Robust positioning, navigation and timing (PNT) capabilities have become defining ingredients of a modern military strategy since the dawn of the Global Positioning System (GPS) two decades ago. These abilities have created huge strategic advantages, but also troublesome dependencies. GPS-enabled systems are ubiquitous across the U.S. military enterprise; today, more than 700 military platforms rely on GPS signals for PNT capabilities.
As the myriad of threats facing government and military organizations evolve, many leaders are looking to modernize their PNT tools and strategies and adapt a new way of thinking that transcends individual systems. Typically, complex integration work, including designing and building these systems, is entrusted to Original Equipment Manufacturers (OEMs) rather than program managers.
Most GPS-enabled systems in use today were developed for very specific government environments by their OEMs, and are not easily upgraded or incorporated into other systems. This disparate nature makes them inefficient and expensive to maintain. As the landscape changes, PNT capabilities need to be as agile, adaptable and resilient as ever, with the ability to integrate into and work across multiple platforms. Additionally, PNT-dependent systems need to be able to adapt and respond to evolving threats.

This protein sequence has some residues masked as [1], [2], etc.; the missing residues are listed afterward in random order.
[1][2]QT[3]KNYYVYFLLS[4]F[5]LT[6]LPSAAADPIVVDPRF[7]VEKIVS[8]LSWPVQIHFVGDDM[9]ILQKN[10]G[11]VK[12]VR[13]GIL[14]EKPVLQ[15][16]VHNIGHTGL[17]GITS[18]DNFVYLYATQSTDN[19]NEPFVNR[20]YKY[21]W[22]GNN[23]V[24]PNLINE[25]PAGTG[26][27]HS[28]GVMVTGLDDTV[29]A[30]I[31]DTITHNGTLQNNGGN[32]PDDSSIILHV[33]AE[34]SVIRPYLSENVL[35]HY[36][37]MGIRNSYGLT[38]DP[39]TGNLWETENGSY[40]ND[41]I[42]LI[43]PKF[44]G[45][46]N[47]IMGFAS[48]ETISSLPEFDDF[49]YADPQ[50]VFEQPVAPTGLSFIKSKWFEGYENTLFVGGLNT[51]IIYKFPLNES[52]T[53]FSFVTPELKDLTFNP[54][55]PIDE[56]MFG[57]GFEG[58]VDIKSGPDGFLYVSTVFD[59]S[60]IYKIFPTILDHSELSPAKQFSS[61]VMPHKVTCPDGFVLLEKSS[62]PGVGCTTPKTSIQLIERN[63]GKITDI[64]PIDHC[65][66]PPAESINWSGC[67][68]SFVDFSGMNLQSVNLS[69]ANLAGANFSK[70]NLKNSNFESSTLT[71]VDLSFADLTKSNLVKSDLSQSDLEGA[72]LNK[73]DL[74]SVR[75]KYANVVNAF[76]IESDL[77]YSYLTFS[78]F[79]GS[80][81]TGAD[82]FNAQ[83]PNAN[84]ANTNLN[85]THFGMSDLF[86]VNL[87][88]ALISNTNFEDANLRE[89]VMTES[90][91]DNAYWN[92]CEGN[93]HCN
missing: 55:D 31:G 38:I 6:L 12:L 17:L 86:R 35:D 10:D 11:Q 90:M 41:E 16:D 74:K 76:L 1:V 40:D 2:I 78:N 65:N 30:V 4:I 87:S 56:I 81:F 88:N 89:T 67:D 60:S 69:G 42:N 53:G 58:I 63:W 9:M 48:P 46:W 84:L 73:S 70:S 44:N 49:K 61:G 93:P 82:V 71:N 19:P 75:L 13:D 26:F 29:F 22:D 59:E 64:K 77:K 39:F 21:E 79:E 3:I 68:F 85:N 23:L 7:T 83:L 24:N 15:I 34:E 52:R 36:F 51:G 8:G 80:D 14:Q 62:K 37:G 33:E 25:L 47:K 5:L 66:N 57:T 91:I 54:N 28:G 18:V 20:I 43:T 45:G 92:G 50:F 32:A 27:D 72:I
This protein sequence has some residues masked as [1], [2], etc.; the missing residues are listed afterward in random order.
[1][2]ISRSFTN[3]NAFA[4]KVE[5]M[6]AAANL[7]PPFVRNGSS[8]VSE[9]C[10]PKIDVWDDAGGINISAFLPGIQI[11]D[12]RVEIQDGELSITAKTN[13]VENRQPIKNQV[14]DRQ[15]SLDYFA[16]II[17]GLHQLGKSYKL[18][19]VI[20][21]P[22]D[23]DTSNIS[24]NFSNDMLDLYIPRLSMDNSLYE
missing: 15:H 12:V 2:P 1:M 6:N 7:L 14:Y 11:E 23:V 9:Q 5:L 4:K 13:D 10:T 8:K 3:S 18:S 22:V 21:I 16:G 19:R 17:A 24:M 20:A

At the same time, affordability and cost-containment are ever-important. In order to make informed budget decisions about PNT programs, managers need to know exactly what they cost to purchase, operate and maintain. The only way to do this is for the program manager to take over the system integrator role.
Government and military organizations need to have all pertinent information available during the acquisition, implementation and management processes in order to make the best possible decisions. Because of this, proper systems integration will be critical to delivering effective, resilient and affordable PNT-dependent systems. Program managers, who already have a highly-specialized set of technical skills as well as a solid understanding of PNT missions, are most likely to succeed in this effort.
Read the thought piece to learn more about this topic.